How to Write a Letter of Recommendation for a Person on Parole

A letter of recommendation is sometimes difficult to write because it is challenging to articulate all the positive features about a person in one place. A letter of recommendation for someone on parole is particularly difficult because his future is at stake, and while the letter is not likely to be a deciding factor in his future, it is important to successfully share his best characteristics. Write the letter with sincerity and in your own voice in order to show the recipient that you are sharing your honest opinion.

Format the letter like a professional business letter, with your address at the top right and the recipient's address below that on the left, followed by the date and salutation. Try to find the proper name and title of the person you are sending the letter to. If this is not possible, use a general salutation such as "To whom it may concern." When writing the paragraphs, use clear, concise language and break up each point into separate paragraphs so it is easier to read.

Start the letter by stating how long you have known the parolee, your relationship and how you know the person. Include any positive information that will look good for the parolee; e.g., if you volunteered together in the past or were colleagues for a long period of time. This shows that the individual contributes to society and is able to hold a job.

Focus on the positive characteristics of the parolee, especially your experiences with him. For example, if he was punctual and professional when you worked with him, include this information. If he is polite, courteous, honest or reliable, then share this in the letter.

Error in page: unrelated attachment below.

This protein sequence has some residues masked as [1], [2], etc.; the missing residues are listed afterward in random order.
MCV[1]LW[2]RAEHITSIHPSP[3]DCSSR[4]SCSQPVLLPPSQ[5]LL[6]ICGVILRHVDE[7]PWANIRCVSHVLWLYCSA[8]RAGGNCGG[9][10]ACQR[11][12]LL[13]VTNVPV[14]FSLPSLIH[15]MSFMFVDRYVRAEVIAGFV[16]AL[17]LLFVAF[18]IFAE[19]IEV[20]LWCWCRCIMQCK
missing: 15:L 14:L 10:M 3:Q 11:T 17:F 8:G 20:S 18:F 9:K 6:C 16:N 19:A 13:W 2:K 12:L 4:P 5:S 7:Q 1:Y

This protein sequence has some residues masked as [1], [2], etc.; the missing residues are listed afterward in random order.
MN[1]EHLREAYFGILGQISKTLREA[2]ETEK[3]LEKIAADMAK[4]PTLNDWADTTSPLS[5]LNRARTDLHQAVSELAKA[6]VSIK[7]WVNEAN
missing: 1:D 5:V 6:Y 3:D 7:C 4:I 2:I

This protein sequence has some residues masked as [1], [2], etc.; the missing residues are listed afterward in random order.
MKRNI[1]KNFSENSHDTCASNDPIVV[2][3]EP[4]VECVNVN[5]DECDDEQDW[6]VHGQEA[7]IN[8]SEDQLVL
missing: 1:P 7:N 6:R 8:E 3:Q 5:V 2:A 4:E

Express how you feel the individual will do in society, but only include positive information. Explain how you will be able to help, if appropriate. For example, if the parolee has a job or family support, talk about this. If you will be renting a room to him or can provide transportation, this will look good for the parolee.

Conclude the letter with a final thought, such as, "In conclusion, I trust this person and believe he deserves a second chance." Use a valediction like "sincerely" to close the letter. Sign your name by hand at the bottom.

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About the Author

Shara JJ Cooper graduated with a bachelor's degree in journalism in 2000, and has worked professionally ever since. She has a passion for community journalism, but likes to mix it up by writing for a variety of publications. Cooper is the owner/editor of the Boundary Sentinel, a web-based newspaper.